Geographically based investigation of prostate cancer mortality in four U.S. northern plain states

Jennifer A. Rusiecki*, Martin Kulldorff, John R. Nuckols, Changhong Song, Mary H. Ward

*Corresponding author for this work

Research output: Contribution to journalArticlepeer-review

10 Scopus citations


Background: Historically, prostate cancer mortality rates have been elevated in the U.S. Northern Plains states. The purpose of this study was to investigate possible contributing factors, especially whether there was any association with crop patterns. Methods: Prostate cancer mortality rates (1950-2000) in four northern plains states (MN, MT, ND, and SD) were compared to rates for 46 other U.S. states. Within the four states, county rates in urban, less urban, and rural areas also were compared. For additional analysis, urban counties and counties with <10% of county area in crops were excluded. The average percent of county area in total cropland 1930-1950 and 1954-1974 was estimated. Using Poisson regression, we investigated whether the average percentage of county area in total cropland, 1930-1950 and 1954-1974, was associated with prostate cancer mortality rates, 1975-2000, respectively. Poisson regression analyses were also used to evaluate associations between rates and major crops, which included spring and durum wheat, winter wheat, corn, and other crops. Population centroids of the Census 2000 block groups were used to estimate the percentage of males aged 35 and older residing in close proximity to small grains crops. Results: Mortality rates were higher in rural compared to urban counties in 1950-2000 (rate ratio [RR]=1.032; 95% CI=1.001-1.063). Rates in 1950-1974 were significantly associated with production of corn and other crops in 1930-1950 (corn: RR per 10% increase=1.033, 95% CI=1.012-1.054; other crops: RR=1.042, 95% CI=1.021-1.063). Mortality rates in 1975-2000 were significantly associated with spring and durum wheat production in 1954-1974 (RR per 10% increase=1.042, 95% CI=1.017-1.067). Prostate cancer mortality rates increased as the percentage of population living within 500 m of small grains crops increased. Conclusions: Epidemiologic studies to evaluate agricultural practices are warranted to further evaluate the observed associations.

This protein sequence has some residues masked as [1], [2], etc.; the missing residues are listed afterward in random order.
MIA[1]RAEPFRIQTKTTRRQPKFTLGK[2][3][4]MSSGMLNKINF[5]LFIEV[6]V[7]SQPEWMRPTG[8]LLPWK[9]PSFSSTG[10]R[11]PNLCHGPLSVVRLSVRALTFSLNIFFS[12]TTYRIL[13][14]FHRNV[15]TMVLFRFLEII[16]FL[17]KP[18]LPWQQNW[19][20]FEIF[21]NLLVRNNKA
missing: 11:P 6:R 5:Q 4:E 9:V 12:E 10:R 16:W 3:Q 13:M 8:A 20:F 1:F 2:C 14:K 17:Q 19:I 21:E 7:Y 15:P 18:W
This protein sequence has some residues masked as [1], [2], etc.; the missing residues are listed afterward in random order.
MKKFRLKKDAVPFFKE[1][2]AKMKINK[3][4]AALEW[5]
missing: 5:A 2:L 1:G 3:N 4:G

Original languageEnglish
Pages (from-to)S101-S108
JournalAmerican Journal of Preventive Medicine
Issue number2 SUPPL.
StatePublished - Feb 2006
Externally publishedYes


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